Updated guidelines for parents.
Have you ever wondered how your children’s health care provider knows which immunizations your kids need and when to administer them? The Advisory Committee on Immunization Practices (ACIP) and the American Academy of Pediatrics (AAP) are groups of public health and medical experts who critically review immunization research and develop recommendations for our immunization schedule in the United States.
A few updates were added to the 2015 immunization schedule. Revisions to this year’s schedule provide further clarification on the immunization recommendations for influenza; measles, mumps and rubella (MMR); and meningococcal.
You can view a summary of the newly updated immunization schedule at: http://www.cdc.gov/vaccines/schedules/hcp/child-adolescent.html#chgs.
You know the influenza virus can make your child feel terrible. The infection is notorious for causing headaches, fever, chills and a cough that seems to drag on for weeks. However, the influenza virus can also cause serious secondary infections, such as pneumonia. Children with asthma or weakened immune systems seem to be especially susceptible to influenza infections and are at the highest risk for developing complications. It is important to immunize your kids against influenza so they are protected against the potentially devastating disease. Immunizing also prevents the spread to other children with asthma or weakened immune systems, as well as those with whom they come into contact.
The live attenuated influenza vaccine (LAIV) is in the form of a nasal spray, administered with a single spray in each nostril. Children are eligible to receive it starting at age two unless they: (1) have had a previous severe allergic reaction to LAIV or any other influenza vaccine, (2) are taking aspirin or aspirin-containing products, (3) have an allergy to eggs, (4) have a weakened immune system, (5) have had asthma at two through four years of age or have had wheezing in the past 12 months or (6) have had ingestion of influenza antiviral medications in the last 48 hours.
The MMR immunization provides immunity against measles, mumps and rubella. These three diseases are extremely contagious and can cause life-altering side effects such as loss of sight and hearing. Because most infants in the U.S. are born with antibodies from their mothers, the MMR is not recommended until 12 months of age because the immune response from the immunization is suboptimal for infants who already have some protection from their mothers.
Traveling abroad raises the risk of exposure to measles, mumps and rubella. While usually recommended for children 12 months of age and older, the MMR vaccine is perfectly safe for infants as young as 6 months of age. Because the risk for contracting measles, mumps and/or rubella increases with international travel, the ACIP recommends infants traveling abroad receive the MMR immunization as early as 6 months of age. It is imperative to ensure your children receive the MMR vaccine prior to travel to protect against contracting the illness and then potentially spreading the disease to those in their home communities upon their return.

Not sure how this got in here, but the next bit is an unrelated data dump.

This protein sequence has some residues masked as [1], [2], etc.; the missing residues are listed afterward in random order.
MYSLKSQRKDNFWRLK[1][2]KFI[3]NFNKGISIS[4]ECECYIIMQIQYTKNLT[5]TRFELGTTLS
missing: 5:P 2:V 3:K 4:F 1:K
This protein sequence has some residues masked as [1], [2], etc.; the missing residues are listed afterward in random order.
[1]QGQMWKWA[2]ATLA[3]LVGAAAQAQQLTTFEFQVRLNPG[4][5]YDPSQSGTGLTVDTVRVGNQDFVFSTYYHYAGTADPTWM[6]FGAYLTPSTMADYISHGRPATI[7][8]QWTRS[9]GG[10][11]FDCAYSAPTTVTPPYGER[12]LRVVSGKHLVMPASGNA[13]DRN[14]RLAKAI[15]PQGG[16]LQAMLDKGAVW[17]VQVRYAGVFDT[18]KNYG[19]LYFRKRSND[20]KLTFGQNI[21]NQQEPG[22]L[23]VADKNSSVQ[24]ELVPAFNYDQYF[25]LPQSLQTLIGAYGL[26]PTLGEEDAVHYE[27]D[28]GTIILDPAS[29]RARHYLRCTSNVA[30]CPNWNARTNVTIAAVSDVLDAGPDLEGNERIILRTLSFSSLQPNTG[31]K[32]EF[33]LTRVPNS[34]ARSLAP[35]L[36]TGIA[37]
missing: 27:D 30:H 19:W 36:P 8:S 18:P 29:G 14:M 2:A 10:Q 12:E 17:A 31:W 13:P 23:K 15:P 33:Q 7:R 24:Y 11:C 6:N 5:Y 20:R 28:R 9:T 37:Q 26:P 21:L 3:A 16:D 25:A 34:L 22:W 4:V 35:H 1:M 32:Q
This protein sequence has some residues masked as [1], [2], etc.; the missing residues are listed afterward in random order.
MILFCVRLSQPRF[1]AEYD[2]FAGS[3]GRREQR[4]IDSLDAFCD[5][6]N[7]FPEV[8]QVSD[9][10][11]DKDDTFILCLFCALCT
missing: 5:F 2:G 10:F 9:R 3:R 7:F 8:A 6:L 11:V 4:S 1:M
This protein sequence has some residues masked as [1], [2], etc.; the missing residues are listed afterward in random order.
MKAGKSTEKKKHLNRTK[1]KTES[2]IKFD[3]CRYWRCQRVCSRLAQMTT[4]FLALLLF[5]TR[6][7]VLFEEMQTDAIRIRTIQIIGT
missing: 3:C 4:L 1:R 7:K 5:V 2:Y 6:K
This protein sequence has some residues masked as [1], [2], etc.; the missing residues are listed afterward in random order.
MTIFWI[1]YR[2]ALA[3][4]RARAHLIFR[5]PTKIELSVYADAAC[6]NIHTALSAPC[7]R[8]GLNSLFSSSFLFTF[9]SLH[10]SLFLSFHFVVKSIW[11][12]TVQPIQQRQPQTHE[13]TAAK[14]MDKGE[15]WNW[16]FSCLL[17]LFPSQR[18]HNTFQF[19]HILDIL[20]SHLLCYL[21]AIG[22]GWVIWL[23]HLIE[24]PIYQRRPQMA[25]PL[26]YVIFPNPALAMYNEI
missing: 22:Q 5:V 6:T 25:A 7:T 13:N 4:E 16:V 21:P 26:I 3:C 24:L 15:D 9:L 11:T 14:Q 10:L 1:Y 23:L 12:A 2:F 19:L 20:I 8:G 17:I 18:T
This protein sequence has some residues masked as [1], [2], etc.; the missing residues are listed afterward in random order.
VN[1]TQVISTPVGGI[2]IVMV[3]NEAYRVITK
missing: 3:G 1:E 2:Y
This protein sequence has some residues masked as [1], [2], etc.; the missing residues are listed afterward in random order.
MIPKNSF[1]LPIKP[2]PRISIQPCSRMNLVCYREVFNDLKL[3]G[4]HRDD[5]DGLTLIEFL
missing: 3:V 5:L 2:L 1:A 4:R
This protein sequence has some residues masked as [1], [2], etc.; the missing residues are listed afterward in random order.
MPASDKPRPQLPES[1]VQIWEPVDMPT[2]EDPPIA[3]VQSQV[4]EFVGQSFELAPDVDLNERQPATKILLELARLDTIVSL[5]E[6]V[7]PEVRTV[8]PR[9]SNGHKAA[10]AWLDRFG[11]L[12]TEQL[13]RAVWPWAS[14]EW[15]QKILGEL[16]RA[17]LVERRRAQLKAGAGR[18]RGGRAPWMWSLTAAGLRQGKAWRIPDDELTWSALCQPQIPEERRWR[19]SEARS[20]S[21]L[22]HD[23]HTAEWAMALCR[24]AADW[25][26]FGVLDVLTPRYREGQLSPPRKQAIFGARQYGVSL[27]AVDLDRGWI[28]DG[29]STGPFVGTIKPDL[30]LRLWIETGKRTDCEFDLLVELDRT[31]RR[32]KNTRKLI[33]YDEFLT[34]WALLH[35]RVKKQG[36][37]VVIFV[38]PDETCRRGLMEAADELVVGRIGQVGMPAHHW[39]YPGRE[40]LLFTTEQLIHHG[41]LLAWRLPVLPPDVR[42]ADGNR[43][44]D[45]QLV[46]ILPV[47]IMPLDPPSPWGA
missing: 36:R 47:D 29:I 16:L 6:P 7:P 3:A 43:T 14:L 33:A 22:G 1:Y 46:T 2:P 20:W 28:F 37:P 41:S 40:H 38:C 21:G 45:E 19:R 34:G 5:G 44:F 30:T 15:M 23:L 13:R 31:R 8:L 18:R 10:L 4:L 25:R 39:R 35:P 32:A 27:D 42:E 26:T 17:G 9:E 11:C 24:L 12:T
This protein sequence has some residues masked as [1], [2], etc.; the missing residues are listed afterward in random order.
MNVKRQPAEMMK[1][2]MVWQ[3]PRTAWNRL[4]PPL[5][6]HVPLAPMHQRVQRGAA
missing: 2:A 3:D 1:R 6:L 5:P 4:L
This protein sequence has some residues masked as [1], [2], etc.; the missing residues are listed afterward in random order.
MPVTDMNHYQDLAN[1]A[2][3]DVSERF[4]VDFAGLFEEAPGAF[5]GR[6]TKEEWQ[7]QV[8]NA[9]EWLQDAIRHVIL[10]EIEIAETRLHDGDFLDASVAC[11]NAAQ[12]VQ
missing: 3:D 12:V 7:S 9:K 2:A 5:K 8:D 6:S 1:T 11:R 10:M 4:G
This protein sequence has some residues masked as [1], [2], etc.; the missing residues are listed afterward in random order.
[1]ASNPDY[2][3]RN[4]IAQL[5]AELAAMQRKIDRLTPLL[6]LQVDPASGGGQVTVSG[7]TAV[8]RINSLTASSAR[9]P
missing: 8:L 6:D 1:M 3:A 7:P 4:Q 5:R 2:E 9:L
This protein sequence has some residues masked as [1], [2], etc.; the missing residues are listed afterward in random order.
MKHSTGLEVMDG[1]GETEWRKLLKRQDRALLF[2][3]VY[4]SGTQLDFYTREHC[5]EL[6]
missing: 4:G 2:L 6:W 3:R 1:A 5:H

Neisseria Meningitidis is a bacterium found in the back of the nose and throat of ten percent of the population. Meningitis is a very serious condition that can cause permanent brain damage, hearing loss and even death and occurs when these bacteria invade the membranes covering the spinal cord and brain.
After infecting the spinal cord and brain, the bacteria can then enter the bloodstream (known as septicemia) and wreak havoc on blood vessels, causing bleeding into the skin and organs. Septicemia can cause permanent disabilities, amputation of fingers, toes and limbs, and can lead to death in only a matter of hours.
he ACIP 2015 updates include clarifying appropriate dosing schedules for high-risk infants and children. Those considered high-risk include kids: (1) without a spleen/well-functioning spleen, (2) with weakened immune systems and (3) traveling to countries where meningococcal disease is prevalent.
Students in college have the highest rate of contracting meningococcal disease due to their close living proximity in dorms and apartments.
It is recommended that all preteens 11 to 12 years of age receive the meningococcal conjugate immunization and a booster dose at age 16.
The booster is recommended because protection declines in most adolescents within five years. Preteens receiving only the first dose of the meningococcal vaccine will not have adequate protection during the critical years when there is a very high risk for meningitis. In fact, many colleges are now requiring a meningococcal booster before entry. The ACIP recommends that young adults receive the vaccines less than five years before starting higher education.
Staying current on ACIP recommendations for immunizations is a great way to take charge of your children’s health care. With the rising rates of immunization-preventable diseases, it is important to protect your children by getting them immunized properly.
Lacey Eden, MS, FNP-C, is an Assistant Teaching Professor and teaches in the graduate program in the College of Nursing at Brigham Young University. She is a primary care provider in a busy pediatric clinic in Draper, UT.
Karlen Luthy, DNP, FNP, is an Associate Professor in the College of Nursing at Brigham Young University and teaches in the graduate program. She is a primary care provider in a clinic in Salem, UT.
Brooke Stacey, RN-S, is a busy undergraduate nursing student at Brigham Young University.